The only real certainty is that the USMCA is better than a U.S. withdrawal from NAFTA without a replacement agreement. But that couldn’t happen, right?
The Democratic takeover of the House of Representatives raises doubts about the feasibility of passing the USMCA implementing legislation. The irony in all of this is that U.S. Trade Representative Robert Lighthizer was explicit about his intention to make the agreement one that would have bipartisan appeal. He went out of his way to incorporate provisions Democrats have long sought in trade agreements, including more rigorous labor and environmental provisions, and other measures presumed to dissuade outsourcing. But Democrats have some substantive concerns over the question of whether those beefed‐up labor and environmental provisions will be enforced. They may insist on having the agreement reopened to include more rigorous language in this regard or they may seek concessions from Trump in other policy areas.
House Speaker Nancy Pelosi could also exercise her prerogative to take the agreement off the fast track (as she did with the U.S.-Colombia FTA in 2007), if she asserts that the administration deviated from its statutory obligations under the Trade Promotion Authority legislation. That would essentially foreclose consideration of the deal until she’s no longer speaker or until negotiations with Canada and Mexico are re‐opened.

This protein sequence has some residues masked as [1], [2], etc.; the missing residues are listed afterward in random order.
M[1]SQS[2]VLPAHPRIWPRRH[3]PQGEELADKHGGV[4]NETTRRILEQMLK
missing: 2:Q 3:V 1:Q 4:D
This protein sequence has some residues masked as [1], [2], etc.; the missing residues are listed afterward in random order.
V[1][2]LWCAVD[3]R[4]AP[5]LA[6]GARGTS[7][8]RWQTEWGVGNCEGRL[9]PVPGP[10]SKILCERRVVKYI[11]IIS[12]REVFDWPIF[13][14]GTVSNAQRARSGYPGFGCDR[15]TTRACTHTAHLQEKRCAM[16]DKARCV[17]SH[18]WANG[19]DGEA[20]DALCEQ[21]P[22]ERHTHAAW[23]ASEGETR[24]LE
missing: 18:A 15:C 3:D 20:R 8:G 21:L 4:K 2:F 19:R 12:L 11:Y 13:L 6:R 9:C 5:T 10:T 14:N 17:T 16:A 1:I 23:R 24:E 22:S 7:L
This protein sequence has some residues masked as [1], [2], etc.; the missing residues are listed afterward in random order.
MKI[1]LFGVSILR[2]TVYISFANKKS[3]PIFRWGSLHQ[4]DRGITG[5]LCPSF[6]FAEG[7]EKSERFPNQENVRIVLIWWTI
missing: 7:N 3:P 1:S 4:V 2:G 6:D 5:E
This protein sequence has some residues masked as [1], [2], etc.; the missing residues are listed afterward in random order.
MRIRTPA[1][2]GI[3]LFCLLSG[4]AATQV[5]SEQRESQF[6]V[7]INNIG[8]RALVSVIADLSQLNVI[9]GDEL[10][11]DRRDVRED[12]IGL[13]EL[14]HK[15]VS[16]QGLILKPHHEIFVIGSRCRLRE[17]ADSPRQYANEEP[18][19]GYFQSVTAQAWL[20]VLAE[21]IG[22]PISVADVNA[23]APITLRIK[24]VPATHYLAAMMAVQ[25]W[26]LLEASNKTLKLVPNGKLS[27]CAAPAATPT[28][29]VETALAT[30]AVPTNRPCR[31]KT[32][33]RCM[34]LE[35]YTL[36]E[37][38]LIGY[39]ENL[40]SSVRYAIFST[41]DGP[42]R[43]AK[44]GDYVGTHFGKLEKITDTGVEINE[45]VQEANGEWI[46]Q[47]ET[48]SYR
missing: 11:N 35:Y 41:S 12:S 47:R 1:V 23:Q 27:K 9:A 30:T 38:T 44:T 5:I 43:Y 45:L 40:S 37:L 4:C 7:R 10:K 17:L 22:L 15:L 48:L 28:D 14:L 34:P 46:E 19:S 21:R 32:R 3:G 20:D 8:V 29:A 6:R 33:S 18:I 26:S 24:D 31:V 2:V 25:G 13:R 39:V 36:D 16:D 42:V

But substantive opposition to the USMCA’s provisions from the House majority party is only one part of the problem. Another is that Democrats have used NAFTA as a wedge issue for 25 years and are unlikely to know how to position themselves on the trade question if they join Republicans in support of the USMCA. Even though a majority of voters who affiliate with the Democratic Party support trade and free trade agreements, Democratic leadership in Washington is wary of ceding its capacity to showcase the party’s opposition to trade agreements when wooing voters in the Rust Belt.
Meanwhile, Democrats may not want to give Trump something that could amount to a political victory. Aversion to that outcome will only increase as pressure builds for House investigations and possibly impeachment proceedings, and as the calendar closes in on 2020.
In the final analysis, if USMCA doesn’t pass and the existing NAFTA remains in force, the downside won’t be all that substantial because the new deal is only slightly better than the existing one. However, NAFTA remaining in force is an uncertainty, as Trump has been threatening to issue the USMCA implementing legislation and the NAFTA withdrawal notification on the same day to compel Congress to act quickly.
It’s not clear why Trump thinks that his provoking a crisis would compel Democrats to act on the USMCA. It’s more likely that Trump would bear the brunt of the blame for the dissolution of the integrated North American economy.
The USMCA is far from the ideal free trade agreement, but an agreement pursued with trade deficit reduction and supply chain repatriation as its main objectives was never going to be an exemplar of trade liberalization. For the sake of restoring some predictability to the North American business environment, it would be wise of policymakers to find a way to implement the agreement as quickly as possible.